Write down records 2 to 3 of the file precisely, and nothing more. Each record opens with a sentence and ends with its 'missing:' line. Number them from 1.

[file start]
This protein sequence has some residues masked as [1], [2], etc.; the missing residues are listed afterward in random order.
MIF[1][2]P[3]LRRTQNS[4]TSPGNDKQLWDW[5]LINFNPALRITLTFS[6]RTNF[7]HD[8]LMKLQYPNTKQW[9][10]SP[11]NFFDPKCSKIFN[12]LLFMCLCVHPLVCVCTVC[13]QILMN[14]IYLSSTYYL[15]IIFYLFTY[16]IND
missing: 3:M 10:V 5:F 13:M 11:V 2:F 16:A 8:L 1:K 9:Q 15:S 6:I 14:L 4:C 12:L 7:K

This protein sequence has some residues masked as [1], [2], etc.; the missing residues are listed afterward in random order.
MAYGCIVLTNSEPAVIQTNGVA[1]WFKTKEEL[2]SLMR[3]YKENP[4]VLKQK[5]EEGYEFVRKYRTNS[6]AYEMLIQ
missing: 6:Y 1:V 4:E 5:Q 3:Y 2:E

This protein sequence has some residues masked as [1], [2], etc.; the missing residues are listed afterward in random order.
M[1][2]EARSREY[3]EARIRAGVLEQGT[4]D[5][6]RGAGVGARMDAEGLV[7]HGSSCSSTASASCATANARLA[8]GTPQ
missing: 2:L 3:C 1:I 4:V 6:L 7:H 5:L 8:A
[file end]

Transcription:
This protein sequence has some residues masked as [1], [2], etc.; the missing residues are listed afterward in random order.
MAYGCIVLTNSEPAVIQTNGVA[1]WFKTKEEL[2]SLMR[3]YKENP[4]VLKQK[5]EEGYEFVRKYRTNS[6]AYEMLIQ
missing: 6:Y 1:V 4:E 5:Q 3:Y 2:E

This protein sequence has some residues masked as [1], [2], etc.; the missing residues are listed afterward in random order.
M[1][2]EARSREY[3]EARIRAGVLEQGT[4]D[5][6]RGAGVGARMDAEGLV[7]HGSSCSSTASASCATANARLA[8]GTPQ
missing: 2:L 3:C 1:I 4:V 6:L 7:H 5:L 8:A